Here are a few rules I live by as CEO of B/C. I continue to learn and grow but these are a few things I really focus on.

1. Don’t over explain yourself: Whether that is when presenting work or even in simple emailing with clients. When showing a new design to our clients, we always make sure we concentrate on the ‘why’ for each element and really focus on the strategy behind the design. But there’s also a risk of over explaining, make sure all your decisions are strategic without over complicating and over explaining your thought process.

As someone who is (it seems like) always ‘on,’ I sometimes find myself apologizing for not responding to someone’s midnight email within a few minutes (silly, right?). Not only is this unnecessary, but it can set up unrealistic expectation for future interactions.

2. Don’t pretend to know everything. Especially with a new client, it can be tempting not to reveal a gap in your knowledge by asking questions. But you’re an expert at what you do, not everything! Take the time to ask a question and, at B/C, we believe our clients are critical to the process as they have experience and domain knowledge. As we get to know their particular problem or industry through our research, we can bring fresh perspective. I’ve gotten to learn about everything from fashion sourcing to investing to non-profit funding cycles through working with my clients and asking those questions. This not only helps me offer more strategic advice and hone in on my clients’ needs, but it’s fascinating.

3. Set aside work blocks in your schedule. It’s amazing how much of your workday can be filled up with everything but your actual billable work. Yesterday, I had a new client meeting in person, a Skype call with another, put the finishing touches on a proposal, answered a string of emails, troubleshooting with my team, and verified arrangements for an upcoming speaking engagement. And then it was time for lunch! As CEO, you have many important demands on your time to manage and grow your business. But as one of the most experienced members of your team, you’re also needed on the ground to turn out great quality work for your clients. B/C’s theme for the year is “The grass is always greener where you water it.” So set aside specific blocks of time in your schedule when you’re not available for interruptions (digital or otherwise).

4. Always simplify. We’ve said it before. The most powerful word can be “no.” You’ll have to learn to say it a lot as CEO if you want to focus your time on what really will benefit your business and clients.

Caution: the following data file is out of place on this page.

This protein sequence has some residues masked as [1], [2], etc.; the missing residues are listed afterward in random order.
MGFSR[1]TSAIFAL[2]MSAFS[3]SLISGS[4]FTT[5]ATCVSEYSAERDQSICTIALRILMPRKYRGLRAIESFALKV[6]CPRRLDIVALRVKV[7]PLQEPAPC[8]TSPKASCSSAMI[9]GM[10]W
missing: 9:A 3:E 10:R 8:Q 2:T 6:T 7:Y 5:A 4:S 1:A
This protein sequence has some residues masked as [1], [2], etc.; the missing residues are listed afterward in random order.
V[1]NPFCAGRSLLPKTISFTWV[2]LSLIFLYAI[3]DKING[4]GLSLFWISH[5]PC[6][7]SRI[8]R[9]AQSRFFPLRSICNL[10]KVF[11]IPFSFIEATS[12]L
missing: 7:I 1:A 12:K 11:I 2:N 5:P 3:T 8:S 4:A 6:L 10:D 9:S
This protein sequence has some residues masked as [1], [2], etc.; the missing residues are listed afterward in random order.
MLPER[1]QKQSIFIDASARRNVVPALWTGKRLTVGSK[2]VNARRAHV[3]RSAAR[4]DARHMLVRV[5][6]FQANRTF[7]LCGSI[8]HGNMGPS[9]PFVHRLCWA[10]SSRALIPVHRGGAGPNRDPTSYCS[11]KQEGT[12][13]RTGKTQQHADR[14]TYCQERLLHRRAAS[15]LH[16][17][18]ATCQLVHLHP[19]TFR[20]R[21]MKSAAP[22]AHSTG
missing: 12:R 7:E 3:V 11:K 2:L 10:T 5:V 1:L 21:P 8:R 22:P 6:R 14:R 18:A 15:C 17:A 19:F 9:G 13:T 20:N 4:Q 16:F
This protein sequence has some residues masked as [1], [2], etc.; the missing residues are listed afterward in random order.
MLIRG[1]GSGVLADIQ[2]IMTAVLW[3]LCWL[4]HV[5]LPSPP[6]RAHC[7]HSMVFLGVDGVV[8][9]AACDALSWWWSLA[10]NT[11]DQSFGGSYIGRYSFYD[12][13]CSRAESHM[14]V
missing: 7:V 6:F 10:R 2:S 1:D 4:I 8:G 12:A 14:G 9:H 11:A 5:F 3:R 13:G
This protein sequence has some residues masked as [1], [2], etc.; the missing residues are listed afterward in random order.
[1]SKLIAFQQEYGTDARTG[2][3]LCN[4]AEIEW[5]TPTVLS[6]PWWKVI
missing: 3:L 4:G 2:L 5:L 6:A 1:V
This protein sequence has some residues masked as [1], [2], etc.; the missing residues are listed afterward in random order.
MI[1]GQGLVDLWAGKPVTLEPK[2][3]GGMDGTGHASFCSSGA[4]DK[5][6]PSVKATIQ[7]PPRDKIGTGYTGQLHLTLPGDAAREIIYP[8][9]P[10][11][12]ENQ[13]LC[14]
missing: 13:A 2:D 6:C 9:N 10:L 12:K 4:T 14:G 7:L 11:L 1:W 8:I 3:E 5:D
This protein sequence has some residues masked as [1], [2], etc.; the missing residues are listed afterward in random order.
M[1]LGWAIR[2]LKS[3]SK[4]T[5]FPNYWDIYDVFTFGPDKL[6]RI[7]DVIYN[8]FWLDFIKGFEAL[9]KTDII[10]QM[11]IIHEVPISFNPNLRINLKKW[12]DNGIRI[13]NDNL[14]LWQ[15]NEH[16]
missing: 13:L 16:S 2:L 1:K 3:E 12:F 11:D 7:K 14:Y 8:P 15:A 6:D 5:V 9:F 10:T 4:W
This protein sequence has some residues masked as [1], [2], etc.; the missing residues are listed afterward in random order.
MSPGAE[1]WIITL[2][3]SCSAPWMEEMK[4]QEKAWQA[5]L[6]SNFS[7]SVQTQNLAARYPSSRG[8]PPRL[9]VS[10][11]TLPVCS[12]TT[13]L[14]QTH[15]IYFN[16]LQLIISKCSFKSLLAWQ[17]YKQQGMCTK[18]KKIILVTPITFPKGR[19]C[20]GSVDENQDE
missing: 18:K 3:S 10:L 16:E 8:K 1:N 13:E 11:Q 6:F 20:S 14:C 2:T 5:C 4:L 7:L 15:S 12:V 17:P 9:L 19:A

5. Organize. Every CEO needs an organizational system — or waste precious time combing through emails and double booking appointment time slots. At B/C, we categorize and color code all emails and calendar events by client brand colors (yes, super nerdy we know!) or internal function. Start organizing now; you’ll thank me later!

6. Don’t forget the power of paper.We live in a digital world, but writer’s (or creative) block can often be solved putting pencil to paper and brainstorming and sketching until inspiration hits.

7. Step back, regroup, reevaluate. It’s a mantra we use constantly to make sure we aren’t falling back on habits or the way we’ve always done things just because it’s comfortable.

8. Process is key; but so is flexibility and adjustments: It is is so important to have processes in place throughout your business. It leads to optimal efficiency combined with top notch deliverables; however it is also important to know when that process needs to be amended or changed!

9. Don’t put off daily touchpoints. Part of your job as CEO inevitably involves managing your team. Make sure you check in with your critical team members daily. It helps create transparency in tasks, creates an open conversation, quickly identifies potential problems, and allows for creative group solutions.

10. Go with your gut. Yes, many people would say CEOs should be guided by pure logic or a predefined set of rules. But, to me, the gut is undeniable; it’s the combination of factual knowledge on a particular situation, project or client with intuition based on years of experience. Following your gut is likely what got you to the CEO position in the first place.